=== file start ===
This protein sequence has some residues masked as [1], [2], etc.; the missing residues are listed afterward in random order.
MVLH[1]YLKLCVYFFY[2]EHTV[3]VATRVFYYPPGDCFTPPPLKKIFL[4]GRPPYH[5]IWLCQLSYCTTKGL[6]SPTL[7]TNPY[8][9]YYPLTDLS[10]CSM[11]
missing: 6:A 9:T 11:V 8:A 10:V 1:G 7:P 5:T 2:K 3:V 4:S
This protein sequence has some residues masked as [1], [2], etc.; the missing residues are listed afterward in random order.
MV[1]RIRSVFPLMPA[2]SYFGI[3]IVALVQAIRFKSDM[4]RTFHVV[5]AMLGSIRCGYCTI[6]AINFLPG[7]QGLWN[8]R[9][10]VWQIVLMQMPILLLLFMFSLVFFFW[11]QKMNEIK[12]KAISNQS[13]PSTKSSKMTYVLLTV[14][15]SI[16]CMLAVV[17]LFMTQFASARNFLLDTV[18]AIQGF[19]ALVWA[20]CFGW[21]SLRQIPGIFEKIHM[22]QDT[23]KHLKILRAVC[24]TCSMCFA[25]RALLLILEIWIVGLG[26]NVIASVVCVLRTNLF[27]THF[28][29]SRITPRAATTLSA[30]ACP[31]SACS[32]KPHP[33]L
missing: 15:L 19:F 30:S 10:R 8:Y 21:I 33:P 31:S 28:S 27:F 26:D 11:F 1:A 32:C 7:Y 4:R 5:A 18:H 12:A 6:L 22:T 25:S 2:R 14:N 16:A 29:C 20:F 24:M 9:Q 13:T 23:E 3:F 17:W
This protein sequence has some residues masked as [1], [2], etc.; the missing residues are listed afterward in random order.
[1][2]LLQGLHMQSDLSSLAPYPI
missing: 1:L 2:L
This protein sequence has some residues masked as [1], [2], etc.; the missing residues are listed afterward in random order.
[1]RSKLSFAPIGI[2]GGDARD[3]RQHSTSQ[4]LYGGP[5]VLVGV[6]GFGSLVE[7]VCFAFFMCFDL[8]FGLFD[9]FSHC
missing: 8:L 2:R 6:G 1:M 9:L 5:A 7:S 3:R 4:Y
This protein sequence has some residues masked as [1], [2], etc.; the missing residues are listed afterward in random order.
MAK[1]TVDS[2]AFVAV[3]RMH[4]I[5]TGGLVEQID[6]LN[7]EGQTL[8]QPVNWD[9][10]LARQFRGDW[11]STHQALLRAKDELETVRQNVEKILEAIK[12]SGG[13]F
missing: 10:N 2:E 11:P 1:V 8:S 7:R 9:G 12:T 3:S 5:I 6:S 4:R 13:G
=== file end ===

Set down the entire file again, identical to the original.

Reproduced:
This protein sequence has some residues masked as [1], [2], etc.; the missing residues are listed afterward in random order.
MVLH[1]YLKLCVYFFY[2]EHTV[3]VATRVFYYPPGDCFTPPPLKKIFL[4]GRPPYH[5]IWLCQLSYCTTKGL[6]SPTL[7]TNPY[8][9]YYPLTDLS[10]CSM[11]
missing: 6:A 9:T 11:V 8:A 10:V 1:G 7:P 5:T 2:K 3:V 4:S
This protein sequence has some residues masked as [1], [2], etc.; the missing residues are listed afterward in random order.
MV[1]RIRSVFPLMPA[2]SYFGI[3]IVALVQAIRFKSDM[4]RTFHVV[5]AMLGSIRCGYCTI[6]AINFLPG[7]QGLWN[8]R[9][10]VWQIVLMQMPILLLLFMFSLVFFFW[11]QKMNEIK[12]KAISNQS[13]PSTKSSKMTYVLLTV[14][15]SI[16]CMLAVV[17]LFMTQFASARNFLLDTV[18]AIQGF[19]ALVWA[20]CFGW[21]SLRQIPGIFEKIHM[22]QDT[23]KHLKILRAVC[24]TCSMCFA[25]RALLLILEIWIVGLG[26]NVIASVVCVLRTNLF[27]THF[28][29]SRITPRAATTLSA[30]ACP[31]SACS[32]KPHP[33]L
missing: 15:L 19:F 30:S 10:R 8:Y 21:I 33:P 31:S 28:S 27:F 26:D 11:F 1:A 32:C 7:Y 4:R 5:A 18:H 12:A 6:L 22:T 25:S 2:R 14:N 16:A 29:C 20:F 24:M 9:Q 13:T 23:E 3:F 17:W
This protein sequence has some residues masked as [1], [2], etc.; the missing residues are listed afterward in random order.
[1][2]LLQGLHMQSDLSSLAPYPI
missing: 1:L 2:L
This protein sequence has some residues masked as [1], [2], etc.; the missing residues are listed afterward in random order.
[1]RSKLSFAPIGI[2]GGDARD[3]RQHSTSQ[4]LYGGP[5]VLVGV[6]GFGSLVE[7]VCFAFFMCFDL[8]FGLFD[9]FSHC
missing: 8:L 2:R 6:G 1:M 9:L 5:A 7:S 3:R 4:Y
This protein sequence has some residues masked as [1], [2], etc.; the missing residues are listed afterward in random order.
MAK[1]TVDS[2]AFVAV[3]RMH[4]I[5]TGGLVEQID[6]LN[7]EGQTL[8]QPVNWD[9][10]LARQFRGDW[11]STHQALLRAKDELETVRQNVEKILEAIK[12]SGG[13]F
missing: 10:N 2:E 11:P 1:V 8:S 7:R 9:G 12:T 3:S 5:I 6:S 4:R 13:G